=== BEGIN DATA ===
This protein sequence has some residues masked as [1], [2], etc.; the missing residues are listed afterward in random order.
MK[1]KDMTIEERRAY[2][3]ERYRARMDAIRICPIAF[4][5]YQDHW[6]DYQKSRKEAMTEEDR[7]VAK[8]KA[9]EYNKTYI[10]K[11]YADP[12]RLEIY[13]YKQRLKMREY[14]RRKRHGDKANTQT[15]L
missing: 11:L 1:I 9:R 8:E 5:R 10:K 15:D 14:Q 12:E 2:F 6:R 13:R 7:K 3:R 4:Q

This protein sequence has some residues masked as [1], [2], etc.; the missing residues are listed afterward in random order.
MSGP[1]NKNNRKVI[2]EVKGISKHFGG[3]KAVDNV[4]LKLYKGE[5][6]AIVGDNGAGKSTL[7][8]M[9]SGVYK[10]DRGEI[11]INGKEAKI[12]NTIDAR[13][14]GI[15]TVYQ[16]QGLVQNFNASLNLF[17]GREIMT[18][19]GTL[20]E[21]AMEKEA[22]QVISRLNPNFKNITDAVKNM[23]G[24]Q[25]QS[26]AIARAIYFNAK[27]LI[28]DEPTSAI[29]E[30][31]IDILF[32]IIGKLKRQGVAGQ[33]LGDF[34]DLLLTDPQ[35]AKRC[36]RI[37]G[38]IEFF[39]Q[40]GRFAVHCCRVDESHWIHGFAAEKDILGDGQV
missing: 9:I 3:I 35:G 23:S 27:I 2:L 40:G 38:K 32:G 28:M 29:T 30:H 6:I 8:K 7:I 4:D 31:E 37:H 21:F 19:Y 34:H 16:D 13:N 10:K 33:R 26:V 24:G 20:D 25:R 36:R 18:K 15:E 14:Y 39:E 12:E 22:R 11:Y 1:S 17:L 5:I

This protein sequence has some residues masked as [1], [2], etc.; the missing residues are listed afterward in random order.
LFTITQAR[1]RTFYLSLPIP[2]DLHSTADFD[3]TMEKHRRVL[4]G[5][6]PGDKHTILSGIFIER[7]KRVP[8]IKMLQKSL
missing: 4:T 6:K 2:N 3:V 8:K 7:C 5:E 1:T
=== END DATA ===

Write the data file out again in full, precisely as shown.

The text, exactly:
This protein sequence has some residues masked as [1], [2], etc.; the missing residues are listed afterward in random order.
MK[1]KDMTIEERRAY[2][3]ERYRARMDAIRICPIAF[4][5]YQDHW[6]DYQKSRKEAMTEEDR[7]VAK[8]KA[9]EYNKTYI[10]K[11]YADP[12]RLEIY[13]YKQRLKMREY[14]RRKRHGDKANTQT[15]L
missing: 11:L 1:I 9:R 8:E 5:R 10:K 15:D 14:Q 12:E 2:F 6:R 13:R 7:K 3:R 4:Q

This protein sequence has some residues masked as [1], [2], etc.; the missing residues are listed afterward in random order.
MSGP[1]NKNNRKVI[2]EVKGISKHFGG[3]KAVDNV[4]LKLYKGE[5][6]AIVGDNGAGKSTL[7][8]M[9]SGVYK[10]DRGEI[11]INGKEAKI[12]NTIDAR[13][14]GI[15]TVYQ[16]QGLVQNFNASLNLF[17]GREIMT[18][19]GTL[20]E[21]AMEKEA[22]QVISRLNPNFKNITDAVKNM[23]G[24]Q[25]QS[26]AIARAIYFNAK[27]LI[28]DEPTSAI[29]E[30][31]IDILF[32]IIGKLKRQGVAGQ[33]LGDF[34]DLLLTDPQ[35]AKRC[36]RI[37]G[38]IEFF[39]Q[40]GRFAVHCCRVDESHWIHGFAAEKDILGDGQV
missing: 9:I 3:I 35:G 23:S 27:I 2:L 40:G 38:K 32:G 28:M 29:T 30:H 6:I 8:K 7:I 4:D 31:E 37:H 21:F 19:Y 34:H 16:D 13:N 10:K 33:R 26:V 24:G 20:D 25:R 36:R 18:K 15:E 14:Y 39:E 12:E 22:R 11:Y 1:S 17:L 5:I

This protein sequence has some residues masked as [1], [2], etc.; the missing residues are listed afterward in random order.
LFTITQAR[1]RTFYLSLPIP[2]DLHSTADFD[3]TMEKHRRVL[4]G[5][6]PGDKHTILSGIFIER[7]KRVP[8]IKMLQKSL
missing: 4:T 6:K 2:N 3:V 8:K 7:C 5:E 1:T